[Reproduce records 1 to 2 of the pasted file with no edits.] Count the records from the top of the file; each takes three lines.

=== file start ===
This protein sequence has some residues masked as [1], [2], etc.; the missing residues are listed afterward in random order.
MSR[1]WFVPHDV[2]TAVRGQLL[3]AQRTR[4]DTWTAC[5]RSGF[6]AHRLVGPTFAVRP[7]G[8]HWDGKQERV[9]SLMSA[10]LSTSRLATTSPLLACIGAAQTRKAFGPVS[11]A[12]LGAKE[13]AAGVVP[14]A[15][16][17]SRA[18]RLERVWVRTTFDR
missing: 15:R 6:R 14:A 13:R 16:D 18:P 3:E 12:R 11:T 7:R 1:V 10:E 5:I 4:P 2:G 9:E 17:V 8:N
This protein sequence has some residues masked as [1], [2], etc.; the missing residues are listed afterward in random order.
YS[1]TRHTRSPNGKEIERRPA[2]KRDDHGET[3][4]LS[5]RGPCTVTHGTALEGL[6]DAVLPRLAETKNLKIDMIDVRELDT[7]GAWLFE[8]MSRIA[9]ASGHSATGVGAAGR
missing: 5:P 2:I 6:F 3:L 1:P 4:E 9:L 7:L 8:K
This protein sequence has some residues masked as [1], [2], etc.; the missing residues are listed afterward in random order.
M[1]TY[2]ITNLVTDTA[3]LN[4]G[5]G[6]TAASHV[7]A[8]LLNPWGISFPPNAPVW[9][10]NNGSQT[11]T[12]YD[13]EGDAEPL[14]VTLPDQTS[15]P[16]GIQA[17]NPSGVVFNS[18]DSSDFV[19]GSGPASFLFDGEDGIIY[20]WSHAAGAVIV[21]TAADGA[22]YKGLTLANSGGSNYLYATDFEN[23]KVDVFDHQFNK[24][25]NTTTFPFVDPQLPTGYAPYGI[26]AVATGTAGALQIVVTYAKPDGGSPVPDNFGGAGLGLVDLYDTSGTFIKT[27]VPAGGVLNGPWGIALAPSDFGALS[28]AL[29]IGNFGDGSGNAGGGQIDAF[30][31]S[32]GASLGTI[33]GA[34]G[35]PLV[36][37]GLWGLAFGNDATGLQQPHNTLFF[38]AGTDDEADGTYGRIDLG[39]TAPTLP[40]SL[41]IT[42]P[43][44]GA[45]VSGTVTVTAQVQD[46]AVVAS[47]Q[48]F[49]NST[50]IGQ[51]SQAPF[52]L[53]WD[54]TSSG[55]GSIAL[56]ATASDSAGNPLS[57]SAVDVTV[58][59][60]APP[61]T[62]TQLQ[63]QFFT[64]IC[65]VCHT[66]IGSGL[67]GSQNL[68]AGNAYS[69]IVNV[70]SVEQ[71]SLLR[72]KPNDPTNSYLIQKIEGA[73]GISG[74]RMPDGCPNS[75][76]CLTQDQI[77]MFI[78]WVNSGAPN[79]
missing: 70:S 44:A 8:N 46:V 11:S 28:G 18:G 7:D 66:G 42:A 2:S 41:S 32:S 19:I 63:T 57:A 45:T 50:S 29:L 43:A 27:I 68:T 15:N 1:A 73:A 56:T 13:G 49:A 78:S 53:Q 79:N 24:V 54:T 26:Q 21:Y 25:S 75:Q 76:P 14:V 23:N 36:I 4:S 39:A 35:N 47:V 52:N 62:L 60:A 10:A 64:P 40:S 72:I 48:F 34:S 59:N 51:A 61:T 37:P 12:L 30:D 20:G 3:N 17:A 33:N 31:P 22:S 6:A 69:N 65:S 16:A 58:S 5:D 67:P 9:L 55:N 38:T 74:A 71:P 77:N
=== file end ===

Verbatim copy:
This protein sequence has some residues masked as [1], [2], etc.; the missing residues are listed afterward in random order.
MSR[1]WFVPHDV[2]TAVRGQLL[3]AQRTR[4]DTWTAC[5]RSGF[6]AHRLVGPTFAVRP[7]G[8]HWDGKQERV[9]SLMSA[10]LSTSRLATTSPLLACIGAAQTRKAFGPVS[11]A[12]LGAKE[13]AAGVVP[14]A[15][16][17]SRA[18]RLERVWVRTTFDR
missing: 15:R 6:R 14:A 13:R 16:D 18:P 3:E 12:R 11:T 7:R 1:V 10:E 5:I 4:P 2:G 9:E 17:V 8:N
This protein sequence has some residues masked as [1], [2], etc.; the missing residues are listed afterward in random order.
YS[1]TRHTRSPNGKEIERRPA[2]KRDDHGET[3][4]LS[5]RGPCTVTHGTALEGL[6]DAVLPRLAETKNLKIDMIDVRELDT[7]GAWLFE[8]MSRIA[9]ASGHSATGVGAAGR
missing: 5:P 2:I 6:F 3:L 1:P 4:E 9:L 7:L 8:K